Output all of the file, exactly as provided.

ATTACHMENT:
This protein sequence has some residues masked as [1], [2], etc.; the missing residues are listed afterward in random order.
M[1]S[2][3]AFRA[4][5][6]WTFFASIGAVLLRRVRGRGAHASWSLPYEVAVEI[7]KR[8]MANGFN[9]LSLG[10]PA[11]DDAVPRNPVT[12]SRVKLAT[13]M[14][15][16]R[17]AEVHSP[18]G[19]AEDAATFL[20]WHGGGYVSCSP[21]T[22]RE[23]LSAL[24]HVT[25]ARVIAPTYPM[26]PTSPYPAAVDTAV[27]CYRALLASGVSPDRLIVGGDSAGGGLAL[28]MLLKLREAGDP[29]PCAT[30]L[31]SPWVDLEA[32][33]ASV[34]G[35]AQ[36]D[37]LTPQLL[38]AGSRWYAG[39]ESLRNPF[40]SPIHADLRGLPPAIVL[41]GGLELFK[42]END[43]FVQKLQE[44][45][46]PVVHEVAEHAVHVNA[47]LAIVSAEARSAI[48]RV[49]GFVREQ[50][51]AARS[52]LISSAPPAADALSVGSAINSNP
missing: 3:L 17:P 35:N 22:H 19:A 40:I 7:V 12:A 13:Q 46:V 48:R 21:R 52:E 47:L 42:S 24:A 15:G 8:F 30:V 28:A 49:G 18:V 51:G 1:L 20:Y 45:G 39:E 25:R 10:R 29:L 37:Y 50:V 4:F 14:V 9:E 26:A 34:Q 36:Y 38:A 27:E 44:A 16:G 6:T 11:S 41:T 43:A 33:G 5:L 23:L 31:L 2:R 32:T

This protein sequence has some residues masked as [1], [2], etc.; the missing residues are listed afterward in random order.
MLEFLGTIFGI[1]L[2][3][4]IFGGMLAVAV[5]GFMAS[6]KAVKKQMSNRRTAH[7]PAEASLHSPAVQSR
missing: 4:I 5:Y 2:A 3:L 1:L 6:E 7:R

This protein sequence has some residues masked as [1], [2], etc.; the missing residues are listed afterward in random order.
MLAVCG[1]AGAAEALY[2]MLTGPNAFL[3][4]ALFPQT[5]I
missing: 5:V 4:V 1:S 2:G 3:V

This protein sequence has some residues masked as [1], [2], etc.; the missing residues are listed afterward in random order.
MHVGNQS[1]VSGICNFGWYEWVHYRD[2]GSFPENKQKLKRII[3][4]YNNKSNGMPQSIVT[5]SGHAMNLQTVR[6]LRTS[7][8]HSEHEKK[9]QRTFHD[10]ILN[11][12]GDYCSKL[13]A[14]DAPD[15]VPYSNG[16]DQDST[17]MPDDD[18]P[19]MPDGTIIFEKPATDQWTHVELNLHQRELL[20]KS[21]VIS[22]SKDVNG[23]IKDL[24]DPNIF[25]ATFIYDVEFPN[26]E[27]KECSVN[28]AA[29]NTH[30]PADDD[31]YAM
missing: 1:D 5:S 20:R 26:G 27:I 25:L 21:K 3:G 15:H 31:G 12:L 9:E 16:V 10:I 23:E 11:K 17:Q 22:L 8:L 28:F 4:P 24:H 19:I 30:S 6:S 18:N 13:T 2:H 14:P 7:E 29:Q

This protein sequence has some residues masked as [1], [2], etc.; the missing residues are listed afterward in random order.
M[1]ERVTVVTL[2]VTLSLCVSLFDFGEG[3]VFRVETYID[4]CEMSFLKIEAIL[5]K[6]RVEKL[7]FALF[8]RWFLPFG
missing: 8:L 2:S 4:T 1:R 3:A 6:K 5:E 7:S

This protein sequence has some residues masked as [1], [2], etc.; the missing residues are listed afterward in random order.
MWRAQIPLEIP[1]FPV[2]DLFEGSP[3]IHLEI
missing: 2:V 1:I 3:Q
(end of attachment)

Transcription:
This protein sequence has some residues masked as [1], [2], etc.; the missing residues are listed afterward in random order.
M[1]S[2][3]AFRA[4][5][6]WTFFASIGAVLLRRVRGRGAHASWSLPYEVAVEI[7]KR[8]MANGFN[9]LSLG[10]PA[11]DDAVPRNPVT[12]SRVKLAT[13]M[14][15][16]R[17]AEVHSP[18]G[19]AEDAATFL[20]WHGGGYVSCSP[21]T[22]RE[23]LSAL[24]HVT[25]ARVIAPTYPM[26]PTSPYPAAVDTAV[27]CYRALLASGVSPDRLIVGGDSAGGGLAL[28]MLLKLREAGDP[29]PCAT[30]L[31]SPWVDLEA[32][33]ASV[34]G[35]AQ[36]D[37]LTPQLL[38]AGSRWYAG[39]ESLRNPF[40]SPIHADLRGLPPAIVL[41]GGLELFK[42]END[43]FVQKLQE[44][45][46]PVVHEVAEHAVHVNA[47]LAIVSAEARSAI[48]RV[49]GFVREQ[50][51]AARS[52]LISSAPPAADALSVGSAINSNP
missing: 3:L 17:P 35:N 22:H 19:A 40:I 7:V 12:A 13:Q 46:V 48:R 21:R 52:E 47:L 42:S 24:A 15:G 8:F 30:V 28:A 49:G 18:V 51:G 1:L 20:Y 45:G 39:E 25:R 10:R 29:L 37:Y 50:V 4:F 14:V 9:E 26:A 34:Q 36:Y 38:A 27:E 44:A 16:G 6:T 11:S 41:T 43:A 33:G 5:L 23:L 31:L 2:R 32:T

This protein sequence has some residues masked as [1], [2], etc.; the missing residues are listed afterward in random order.
MLEFLGTIFGI[1]L[2][3][4]IFGGMLAVAV[5]GFMAS[6]KAVKKQMSNRRTAH[7]PAEASLHSPAVQSR
missing: 4:I 5:Y 2:A 3:L 1:L 6:E 7:R

This protein sequence has some residues masked as [1], [2], etc.; the missing residues are listed afterward in random order.
MLAVCG[1]AGAAEALY[2]MLTGPNAFL[3][4]ALFPQT[5]I
missing: 5:V 4:V 1:S 2:G 3:V

This protein sequence has some residues masked as [1], [2], etc.; the missing residues are listed afterward in random order.
MHVGNQS[1]VSGICNFGWYEWVHYRD[2]GSFPENKQKLKRII[3][4]YNNKSNGMPQSIVT[5]SGHAMNLQTVR[6]LRTS[7][8]HSEHEKK[9]QRTFHD[10]ILN[11][12]GDYCSKL[13]A[14]DAPD[15]VPYSNG[16]DQDST[17]MPDDD[18]P[19]MPDGTIIFEKPATDQWTHVELNLHQRELL[20]KS[21]VIS[22]SKDVNG[23]IKDL[24]DPNIF[25]ATFIYDVEFPN[26]E[27]KECSVN[28]AA[29]NTH[30]PADDD[31]YAM
missing: 1:D 5:S 20:R 26:G 27:I 25:L 21:K 3:G 15:H 31:G 12:L 9:E 16:V 10:I 23:E 11:K 17:Q 22:L 8:L 28:F 4:P 24:H 19:I 30:S 6:S 18:N 13:T 2:H 14:P 7:E 29:Q

This protein sequence has some residues masked as [1], [2], etc.; the missing residues are listed afterward in random order.
M[1]ERVTVVTL[2]VTLSLCVSLFDFGEG[3]VFRVETYID[4]CEMSFLKIEAIL[5]K[6]RVEKL[7]FALF[8]RWFLPFG
missing: 8:L 2:S 4:T 1:R 3:A 6:K 5:E 7:S

This protein sequence has some residues masked as [1], [2], etc.; the missing residues are listed afterward in random order.
MWRAQIPLEIP[1]FPV[2]DLFEGSP[3]IHLEI
missing: 2:V 1:I 3:Q